Lady Emily Fortescue
Person Female Born 1856 Died 12/7/1929
Born as Emily Ormsby-Gore, in 1886 she married Hugh Fortescue (1854 - 1932) and they had 3 sons, one of which, Geoffrey, died aged 9, in 1900. On her father-in-law's death in 1905 her husband became the 4th Earl Fortescue and she the Countess Fortescue.
The Botanical Society and Exchange Club Report for 1929 carries a (rather plant-centric) obituary. On her death (in Devon) there was no 'Lady Fortescue' until 1932 when her husband died and their married eldest son inherited the title. The Listing entry for the Elfin tree states that the sculpture work was done 1928-30 and that the tree was donated (which we interpret as "funded") by 'Lady Fortescue' and we think this Lady Emily must be that Lady Fortescue.
Her death, aged 72, coincided with the creation of the Elfin Oak and we think it very likely that her family chose to donate the tree in her name, rather than her doing it herself.
Our interest in this lady relates not solely to the Elfin Oak but particularly to the other memorial at this site - the impressive Time Flies clock tower, which we researched at length. Given one clue from a Council document we searched high and low for a "Mrs Galpin" who could have been the donor but reached no conclusion.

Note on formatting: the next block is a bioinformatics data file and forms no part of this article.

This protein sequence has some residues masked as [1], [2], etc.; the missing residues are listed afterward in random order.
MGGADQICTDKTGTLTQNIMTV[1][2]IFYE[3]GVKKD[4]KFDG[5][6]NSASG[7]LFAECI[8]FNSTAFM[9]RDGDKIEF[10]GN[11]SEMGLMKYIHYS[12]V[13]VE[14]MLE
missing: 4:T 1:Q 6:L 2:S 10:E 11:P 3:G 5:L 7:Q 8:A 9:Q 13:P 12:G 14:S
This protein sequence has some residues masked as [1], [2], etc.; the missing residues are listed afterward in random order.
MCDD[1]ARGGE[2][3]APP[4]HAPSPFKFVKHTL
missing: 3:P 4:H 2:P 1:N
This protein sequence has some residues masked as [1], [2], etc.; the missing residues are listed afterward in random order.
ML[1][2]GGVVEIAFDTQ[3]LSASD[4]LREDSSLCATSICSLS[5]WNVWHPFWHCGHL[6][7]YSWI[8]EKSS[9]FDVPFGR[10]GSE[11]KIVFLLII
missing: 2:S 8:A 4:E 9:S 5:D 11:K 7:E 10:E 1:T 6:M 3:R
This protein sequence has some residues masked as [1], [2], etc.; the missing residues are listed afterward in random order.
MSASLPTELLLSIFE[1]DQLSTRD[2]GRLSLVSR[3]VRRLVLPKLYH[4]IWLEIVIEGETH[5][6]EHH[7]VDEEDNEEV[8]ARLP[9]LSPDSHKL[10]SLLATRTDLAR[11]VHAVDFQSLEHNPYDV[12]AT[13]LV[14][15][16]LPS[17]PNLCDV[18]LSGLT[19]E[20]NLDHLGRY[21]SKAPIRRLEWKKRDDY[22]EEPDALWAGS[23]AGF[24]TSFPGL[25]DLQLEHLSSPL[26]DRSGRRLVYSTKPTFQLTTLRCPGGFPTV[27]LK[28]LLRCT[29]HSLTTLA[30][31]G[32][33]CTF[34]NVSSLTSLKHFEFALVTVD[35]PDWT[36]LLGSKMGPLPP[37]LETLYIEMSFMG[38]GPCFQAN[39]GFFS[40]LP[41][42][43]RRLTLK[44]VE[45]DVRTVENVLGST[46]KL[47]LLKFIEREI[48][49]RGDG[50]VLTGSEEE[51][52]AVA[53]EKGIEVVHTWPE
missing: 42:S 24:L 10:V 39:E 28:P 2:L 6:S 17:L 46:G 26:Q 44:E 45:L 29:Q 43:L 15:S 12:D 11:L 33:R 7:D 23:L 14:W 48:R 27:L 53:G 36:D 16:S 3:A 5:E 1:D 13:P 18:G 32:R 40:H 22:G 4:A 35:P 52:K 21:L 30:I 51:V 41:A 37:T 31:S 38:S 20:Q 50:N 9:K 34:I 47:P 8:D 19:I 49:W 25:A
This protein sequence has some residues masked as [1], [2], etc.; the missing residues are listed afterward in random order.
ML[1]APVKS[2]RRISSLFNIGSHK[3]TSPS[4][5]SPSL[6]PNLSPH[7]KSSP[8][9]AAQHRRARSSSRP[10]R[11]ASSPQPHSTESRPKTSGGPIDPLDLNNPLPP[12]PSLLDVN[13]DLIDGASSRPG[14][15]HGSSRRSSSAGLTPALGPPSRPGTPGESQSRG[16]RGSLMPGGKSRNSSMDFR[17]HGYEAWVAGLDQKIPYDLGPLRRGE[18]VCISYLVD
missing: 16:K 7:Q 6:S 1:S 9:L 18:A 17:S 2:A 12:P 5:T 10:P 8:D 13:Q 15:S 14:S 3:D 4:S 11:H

We now wonder, if that Council document were mistaken (perhaps Mrs Galpin donated something else to the Gardens and the paperwork got confused), could the Fortescue family be the donor of both the Elfin Oak and, 20 years earlier, the Time Flies clock tower?
Firstly, Kensington Gardens is very closely connected with royalty and Lady Emily, holding the office of Extra Lady of the Bedchamber to Queen Mary, also had royal connections and, from her obituary we know she was interested in gardens.
To recap: the clock tower commemorates two people: a “beloved son” and “one who loved little children”, so to identify the donor we have to identify those two people.
In 1909, when the clock tower was erected, Lady Emily and Lord Hugh had both, 4 years previously, lost their fathers. And 9 years previously they had lost a 9-year old son. The Lord’s father had had 14 children (his wife having died giving birth to the last one in 1866) so it seems likely that he may have “loved little children”. We suggest that the Fortescue couple erected the clock tower in memory of their dead son and of the late Lord Fortescue.
In 1930, when the Elfin Oak was unveiled, Lady Emily’s family were mourning her death the year before. We suggest that the family chose to follow the lead set by their parents, and erected a memorial in Lady Emily’s name alongside the one created over 20 years previously.
All speculation, but it hangs together, we hope you agree. If you have anything to add, either in support of our theory or opposed to it, please contact us.
But then we discovered that the Lady Fortescue who gave the Elfin Oak was present at the unveiling in 1930, so our Emily, who died in 1929, cannot be the one. See this page for other candidates.